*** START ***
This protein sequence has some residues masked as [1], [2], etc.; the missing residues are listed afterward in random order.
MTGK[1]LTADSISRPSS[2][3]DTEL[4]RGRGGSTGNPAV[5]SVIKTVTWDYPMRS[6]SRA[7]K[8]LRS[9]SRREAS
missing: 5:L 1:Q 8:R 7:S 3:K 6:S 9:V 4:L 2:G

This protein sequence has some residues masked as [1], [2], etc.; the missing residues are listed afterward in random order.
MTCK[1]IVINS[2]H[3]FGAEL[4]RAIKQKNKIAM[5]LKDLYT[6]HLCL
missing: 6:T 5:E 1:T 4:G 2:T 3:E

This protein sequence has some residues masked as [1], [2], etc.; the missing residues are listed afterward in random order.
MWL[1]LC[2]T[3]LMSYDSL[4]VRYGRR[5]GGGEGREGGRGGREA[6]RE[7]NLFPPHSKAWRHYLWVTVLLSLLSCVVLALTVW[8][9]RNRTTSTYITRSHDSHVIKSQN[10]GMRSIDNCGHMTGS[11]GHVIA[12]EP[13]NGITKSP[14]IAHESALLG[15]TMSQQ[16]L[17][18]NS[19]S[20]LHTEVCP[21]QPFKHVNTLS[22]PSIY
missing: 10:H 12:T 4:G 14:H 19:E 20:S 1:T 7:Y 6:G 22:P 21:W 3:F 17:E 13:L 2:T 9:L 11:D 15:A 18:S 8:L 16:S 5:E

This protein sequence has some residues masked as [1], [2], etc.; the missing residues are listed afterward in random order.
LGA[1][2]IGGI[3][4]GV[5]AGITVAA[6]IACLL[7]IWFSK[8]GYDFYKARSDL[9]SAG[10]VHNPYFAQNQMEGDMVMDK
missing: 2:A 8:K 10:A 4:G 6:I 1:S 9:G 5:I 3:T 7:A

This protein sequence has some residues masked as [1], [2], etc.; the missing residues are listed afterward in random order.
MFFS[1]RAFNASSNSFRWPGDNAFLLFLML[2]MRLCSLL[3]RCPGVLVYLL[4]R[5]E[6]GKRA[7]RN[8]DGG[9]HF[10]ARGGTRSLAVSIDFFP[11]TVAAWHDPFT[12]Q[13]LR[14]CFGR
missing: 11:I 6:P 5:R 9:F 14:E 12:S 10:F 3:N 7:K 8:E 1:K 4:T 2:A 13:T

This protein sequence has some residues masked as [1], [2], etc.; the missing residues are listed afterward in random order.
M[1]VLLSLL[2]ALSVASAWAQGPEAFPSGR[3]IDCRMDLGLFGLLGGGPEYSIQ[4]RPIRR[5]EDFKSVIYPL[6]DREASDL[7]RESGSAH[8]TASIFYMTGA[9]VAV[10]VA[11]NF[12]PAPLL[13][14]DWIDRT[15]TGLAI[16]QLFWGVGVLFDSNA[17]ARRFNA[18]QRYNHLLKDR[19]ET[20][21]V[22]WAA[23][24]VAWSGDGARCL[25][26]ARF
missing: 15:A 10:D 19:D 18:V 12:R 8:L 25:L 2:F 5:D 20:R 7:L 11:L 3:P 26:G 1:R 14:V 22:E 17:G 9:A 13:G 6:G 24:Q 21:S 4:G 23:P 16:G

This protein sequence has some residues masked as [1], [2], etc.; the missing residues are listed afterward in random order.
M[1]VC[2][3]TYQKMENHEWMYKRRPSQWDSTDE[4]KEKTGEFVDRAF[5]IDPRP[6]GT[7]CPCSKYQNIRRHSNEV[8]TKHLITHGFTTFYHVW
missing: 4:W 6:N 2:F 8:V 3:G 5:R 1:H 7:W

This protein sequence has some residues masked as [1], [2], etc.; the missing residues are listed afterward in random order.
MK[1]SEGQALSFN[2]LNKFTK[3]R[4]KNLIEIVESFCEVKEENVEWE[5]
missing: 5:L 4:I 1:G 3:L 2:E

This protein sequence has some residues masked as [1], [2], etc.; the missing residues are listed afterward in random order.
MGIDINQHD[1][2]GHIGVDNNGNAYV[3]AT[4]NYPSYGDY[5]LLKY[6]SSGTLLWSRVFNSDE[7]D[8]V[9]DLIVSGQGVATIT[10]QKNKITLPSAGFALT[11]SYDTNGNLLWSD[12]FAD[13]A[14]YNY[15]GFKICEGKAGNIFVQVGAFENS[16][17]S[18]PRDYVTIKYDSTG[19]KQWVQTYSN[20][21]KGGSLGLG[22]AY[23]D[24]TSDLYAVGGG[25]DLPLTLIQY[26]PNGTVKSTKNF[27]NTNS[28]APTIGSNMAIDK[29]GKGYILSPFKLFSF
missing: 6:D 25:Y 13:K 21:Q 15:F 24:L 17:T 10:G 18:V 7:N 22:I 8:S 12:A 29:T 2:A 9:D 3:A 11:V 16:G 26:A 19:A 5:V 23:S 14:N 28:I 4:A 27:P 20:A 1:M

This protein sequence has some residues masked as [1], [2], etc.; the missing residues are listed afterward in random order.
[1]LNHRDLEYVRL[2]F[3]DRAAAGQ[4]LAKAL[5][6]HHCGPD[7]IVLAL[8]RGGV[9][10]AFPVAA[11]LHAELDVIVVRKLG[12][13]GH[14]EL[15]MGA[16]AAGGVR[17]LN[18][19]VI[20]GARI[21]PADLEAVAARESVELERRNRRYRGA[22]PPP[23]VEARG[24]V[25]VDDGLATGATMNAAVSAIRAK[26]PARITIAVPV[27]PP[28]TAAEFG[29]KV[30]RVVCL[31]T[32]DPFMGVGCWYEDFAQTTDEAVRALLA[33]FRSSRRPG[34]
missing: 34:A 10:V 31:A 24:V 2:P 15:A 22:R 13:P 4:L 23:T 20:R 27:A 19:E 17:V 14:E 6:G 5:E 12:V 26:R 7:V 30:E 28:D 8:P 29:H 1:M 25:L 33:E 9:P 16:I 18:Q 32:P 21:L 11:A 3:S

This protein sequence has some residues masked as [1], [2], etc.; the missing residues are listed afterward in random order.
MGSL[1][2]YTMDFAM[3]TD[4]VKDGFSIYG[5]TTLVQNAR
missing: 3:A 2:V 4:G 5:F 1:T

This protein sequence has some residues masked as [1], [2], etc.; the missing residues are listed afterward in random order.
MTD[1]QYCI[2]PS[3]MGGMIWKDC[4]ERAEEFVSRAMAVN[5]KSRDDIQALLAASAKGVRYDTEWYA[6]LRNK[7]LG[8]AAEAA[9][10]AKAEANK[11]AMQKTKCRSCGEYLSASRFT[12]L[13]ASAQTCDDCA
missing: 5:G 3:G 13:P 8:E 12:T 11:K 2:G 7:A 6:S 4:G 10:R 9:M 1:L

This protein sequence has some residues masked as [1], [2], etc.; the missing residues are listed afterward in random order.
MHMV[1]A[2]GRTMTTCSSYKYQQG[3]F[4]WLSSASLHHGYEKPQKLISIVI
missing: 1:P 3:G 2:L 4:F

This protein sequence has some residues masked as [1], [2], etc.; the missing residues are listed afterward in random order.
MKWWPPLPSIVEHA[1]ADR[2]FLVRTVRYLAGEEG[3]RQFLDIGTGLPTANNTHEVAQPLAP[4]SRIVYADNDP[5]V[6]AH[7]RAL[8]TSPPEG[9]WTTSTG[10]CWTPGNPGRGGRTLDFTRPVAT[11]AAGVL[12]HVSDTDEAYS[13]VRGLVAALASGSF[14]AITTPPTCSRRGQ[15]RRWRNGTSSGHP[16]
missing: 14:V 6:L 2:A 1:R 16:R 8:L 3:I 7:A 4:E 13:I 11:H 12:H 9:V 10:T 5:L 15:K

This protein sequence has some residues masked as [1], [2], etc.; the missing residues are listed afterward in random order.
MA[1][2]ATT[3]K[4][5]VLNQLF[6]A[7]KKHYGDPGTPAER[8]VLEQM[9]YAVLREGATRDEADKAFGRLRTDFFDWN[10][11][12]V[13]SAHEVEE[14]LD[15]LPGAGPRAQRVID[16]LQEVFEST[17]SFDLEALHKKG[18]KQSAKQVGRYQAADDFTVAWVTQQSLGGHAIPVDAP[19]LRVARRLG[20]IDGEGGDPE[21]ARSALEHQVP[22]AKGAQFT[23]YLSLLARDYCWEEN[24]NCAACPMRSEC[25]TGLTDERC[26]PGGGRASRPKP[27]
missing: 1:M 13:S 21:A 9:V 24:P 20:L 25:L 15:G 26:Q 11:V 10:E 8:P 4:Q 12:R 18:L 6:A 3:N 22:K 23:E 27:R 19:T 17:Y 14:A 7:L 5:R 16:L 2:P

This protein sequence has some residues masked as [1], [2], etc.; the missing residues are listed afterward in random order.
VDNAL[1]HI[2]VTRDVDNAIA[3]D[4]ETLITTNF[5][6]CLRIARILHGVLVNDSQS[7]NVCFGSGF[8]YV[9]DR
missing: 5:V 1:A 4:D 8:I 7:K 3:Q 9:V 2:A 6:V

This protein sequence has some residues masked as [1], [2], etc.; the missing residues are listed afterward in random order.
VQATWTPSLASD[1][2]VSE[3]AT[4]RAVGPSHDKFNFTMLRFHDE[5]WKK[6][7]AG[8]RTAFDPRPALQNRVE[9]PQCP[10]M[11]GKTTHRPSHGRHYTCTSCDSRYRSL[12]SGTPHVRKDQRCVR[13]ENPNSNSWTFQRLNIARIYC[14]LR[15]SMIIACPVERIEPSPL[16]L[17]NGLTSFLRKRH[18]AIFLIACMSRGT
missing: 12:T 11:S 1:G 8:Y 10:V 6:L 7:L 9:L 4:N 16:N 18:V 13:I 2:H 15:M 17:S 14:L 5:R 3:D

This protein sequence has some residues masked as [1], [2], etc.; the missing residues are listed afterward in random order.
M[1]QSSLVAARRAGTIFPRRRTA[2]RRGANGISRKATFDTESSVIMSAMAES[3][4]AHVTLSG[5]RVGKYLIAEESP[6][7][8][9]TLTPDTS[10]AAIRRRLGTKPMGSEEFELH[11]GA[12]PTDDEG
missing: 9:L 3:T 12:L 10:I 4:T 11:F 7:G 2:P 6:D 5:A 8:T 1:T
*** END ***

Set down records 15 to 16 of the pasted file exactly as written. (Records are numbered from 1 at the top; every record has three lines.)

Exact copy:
This protein sequence has some residues masked as [1], [2], etc.; the missing residues are listed afterward in random order.
MA[1][2]ATT[3]K[4][5]VLNQLF[6]A[7]KKHYGDPGTPAER[8]VLEQM[9]YAVLREGATRDEADKAFGRLRTDFFDWN[10][11][12]V[13]SAHEVEE[14]LD[15]LPGAGPRAQRVID[16]LQEVFEST[17]SFDLEALHKKG[18]KQSAKQVGRYQAADDFTVAWVTQQSLGGHAIPVDAP[19]LRVARRLG[20]IDGEGGDPE[21]ARSALEHQVP[22]AKGAQFT[23]YLSLLARDYCWEEN[24]NCAACPMRSEC[25]TGLTDERC[26]PGGGRASRPKP[27]
missing: 1:M 13:S 21:A 9:V 24:P 20:L 25:L 15:G 26:Q 11:V 10:E 8:P 4:Q 12:R 18:L 6:A 3:N 22:K 23:E 27:R 19:T 17:Y 14:A 7:L 5:R 16:L 2:P

This protein sequence has some residues masked as [1], [2], etc.; the missing residues are listed afterward in random order.
VDNAL[1]HI[2]VTRDVDNAIA[3]D[4]ETLITTNF[5][6]CLRIARILHGVLVNDSQS[7]NVCFGSGF[8]YV[9]DR
missing: 5:V 1:A 4:D 8:I 7:K 3:Q 9:V 2:A 6:V